A server in a live environment is always susceptible to malware attacks, code vulnerabilities, hacking, rootkits and what not else !

Analyzing your server for these back-doors and pin-pointing the exact issue always poise a big problem to the server owners or their administrators. Thankfully Linux can provide you with many results, logs and statistics which can help you in a great way. Lets look at some of the things which you can do when you feel like your system is compromised..

  • Unintended processes running can at-times increase the server load. Using the command # top -c,  check the current server load and analyze if you can find any unfamiliar processes or process paths running.
  •  Check for the process tree in your server and see if you can spot any unusual process/paths.  Use the command # pstree -p. If you find an unsual process get the PID of it and alanyze using lsof command, which will lead to current working directory ( cwd ) of the process.

Just for an example, consider you find lots of Perl process running, the root perl process has got the PID ‘9905’. Use the command # lsof PID to check more about this.


# lsof -p 9905
perl    9905 root  cwd    DIR       x,xx  6770688  33825697 /tmp
perl    9905 root  rtd    DIR       x,xx    4096  33465149 /
perl    9905 root  txt    REG       x,xx   13696  41518574 /usr/bin/perl


Checking this shows you something, an invalid/malicious Perl script is running from /tmp, which should not happen at all.  Analyze the files in /tmp and make sure you clean up the unwanted ones.

  • Use # ls -al /tmp ( followed by grep arguments ) to check for the files in /tmp.
  • Another recently noted process in # pstree -p, is lots of hosts commands being carried out. Capture the PID of one of the process with the name ‘hosts’ and run an lsof on it. Probably you might see something like :



host 7909 nobody cwd DIR 0,32 4096 117770255 /home/domain/public_html/blog/wp-content/uploads


The host command, which is used for resolving DNS, is being executed and some scripts is coercing it to do HTTP requests, which is seen as the issue here. Blocking the scripts found in the location ( cwd ) will help in this case. Analyze if it was uploaded via any unsecured plugins ( mostly happens with WordPress )

  • Check the IP’s making connections to you server.  Use the command given below to find the number of tcp/udp flow :

netstat -anp |grep 'tcp\|udp' | awk '{print $5}' | cut -d: -f1 | sort | uniq -c | sort -n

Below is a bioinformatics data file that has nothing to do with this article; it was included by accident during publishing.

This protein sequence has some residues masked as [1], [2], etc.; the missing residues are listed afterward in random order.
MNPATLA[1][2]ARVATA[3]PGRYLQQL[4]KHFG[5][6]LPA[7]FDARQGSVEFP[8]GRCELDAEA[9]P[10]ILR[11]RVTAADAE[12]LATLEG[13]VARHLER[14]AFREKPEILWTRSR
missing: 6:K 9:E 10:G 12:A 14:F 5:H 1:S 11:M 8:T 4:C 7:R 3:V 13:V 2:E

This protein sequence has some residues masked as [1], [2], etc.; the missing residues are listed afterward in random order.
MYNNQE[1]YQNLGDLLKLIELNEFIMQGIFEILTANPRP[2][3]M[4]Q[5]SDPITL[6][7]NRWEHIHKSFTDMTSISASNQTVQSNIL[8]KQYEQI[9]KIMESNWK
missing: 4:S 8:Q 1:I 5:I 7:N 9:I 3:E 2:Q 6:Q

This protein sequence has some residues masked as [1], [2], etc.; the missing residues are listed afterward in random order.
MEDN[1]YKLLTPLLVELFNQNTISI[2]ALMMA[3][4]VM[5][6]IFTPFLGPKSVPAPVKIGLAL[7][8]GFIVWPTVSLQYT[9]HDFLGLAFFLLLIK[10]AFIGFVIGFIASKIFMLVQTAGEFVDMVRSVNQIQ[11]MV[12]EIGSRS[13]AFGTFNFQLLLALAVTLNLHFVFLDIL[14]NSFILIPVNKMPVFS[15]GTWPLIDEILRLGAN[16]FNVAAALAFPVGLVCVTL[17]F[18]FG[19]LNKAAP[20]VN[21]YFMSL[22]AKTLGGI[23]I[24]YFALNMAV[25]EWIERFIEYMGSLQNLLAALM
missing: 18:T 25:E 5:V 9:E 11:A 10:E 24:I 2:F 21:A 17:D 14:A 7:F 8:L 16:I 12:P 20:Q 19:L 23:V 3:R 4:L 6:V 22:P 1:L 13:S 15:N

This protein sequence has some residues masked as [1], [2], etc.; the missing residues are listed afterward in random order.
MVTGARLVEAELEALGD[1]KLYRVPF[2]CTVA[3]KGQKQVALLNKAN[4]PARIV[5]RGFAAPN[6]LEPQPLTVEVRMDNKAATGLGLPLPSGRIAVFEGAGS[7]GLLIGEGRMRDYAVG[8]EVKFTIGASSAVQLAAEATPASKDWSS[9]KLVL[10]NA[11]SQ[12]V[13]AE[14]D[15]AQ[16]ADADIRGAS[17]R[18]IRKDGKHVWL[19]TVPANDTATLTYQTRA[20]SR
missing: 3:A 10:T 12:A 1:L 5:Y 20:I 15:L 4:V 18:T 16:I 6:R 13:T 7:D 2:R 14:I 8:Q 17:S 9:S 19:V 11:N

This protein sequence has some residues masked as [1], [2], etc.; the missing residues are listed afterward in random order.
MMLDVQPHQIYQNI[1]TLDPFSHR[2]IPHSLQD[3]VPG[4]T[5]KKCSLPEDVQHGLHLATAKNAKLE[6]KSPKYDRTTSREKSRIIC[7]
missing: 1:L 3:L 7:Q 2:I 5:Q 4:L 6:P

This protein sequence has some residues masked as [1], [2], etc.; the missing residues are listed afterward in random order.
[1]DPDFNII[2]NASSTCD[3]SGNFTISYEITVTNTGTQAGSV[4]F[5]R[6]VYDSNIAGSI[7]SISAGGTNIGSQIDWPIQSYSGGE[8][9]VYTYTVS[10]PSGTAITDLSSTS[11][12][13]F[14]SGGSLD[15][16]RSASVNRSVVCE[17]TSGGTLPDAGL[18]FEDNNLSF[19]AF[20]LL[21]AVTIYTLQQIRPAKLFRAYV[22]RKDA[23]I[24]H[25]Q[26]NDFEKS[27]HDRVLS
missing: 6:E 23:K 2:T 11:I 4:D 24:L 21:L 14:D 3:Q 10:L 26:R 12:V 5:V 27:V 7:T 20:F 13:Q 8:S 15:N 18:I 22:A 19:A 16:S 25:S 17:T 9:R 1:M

If you find the connections from an IP is not on the normal side, check for what it is trying to access :

# netstat -plan | grep IP

And block ’em in the firewall if it looks invalid.

  • If you are using a cPanel server, you can find what exactly it is trying to access if its to the web-server.

# grep -i -r IP /usr/local/apache/domlogs*

There are many occasions in which the IP would be trying to brute-force attack the logins such as WP-login.php. In those cases, you can find that IP is ‘POST’ ing the logins to the login.php page.

  • Changing the username of WordPress from the default ‘admin’ to a stronger one can also help.  These sort of attacks can increase the server load as well as compromise the server security, if the brute-force attack is successful.
  • Find out the most accessed domain for a particular day by giving the following command :

grep -r '14/Dec/2014' /usr/local/apache/domlogs* |awk {'print $1'}|cut -d: -f1|sort -n|uniq -c|sort -n

^ Date is to be given in this format.

  • Find out the most accessed IP for the domain which you get from the above result :

# grep -r '14/Dec/2014' /usr/local/apache/domlogs/domain.tld |awk {'print $1'}|cut -d: -f1|sort -n|uniq -c|sort -n

  • Checking the root history ( cat /root/.bash_history ) can help you to see if your server is root hacked. Also check # last command to see if you can spot any unfamiliar IPs, which tried to login to your box.
  • You can use rkhunter to scan for possible rootkits and local exploits in your linux based box.  It also performs checks to see if commands/paths have been altered , if the system startup files have been modified, and various checks on the network interfaces, including checks for listening applications.

Once rkhunter is installed, you can scan the system using the command # rkhunter --check and find if it returns any negative result.

So, let the Sherlock Holmes investigation start !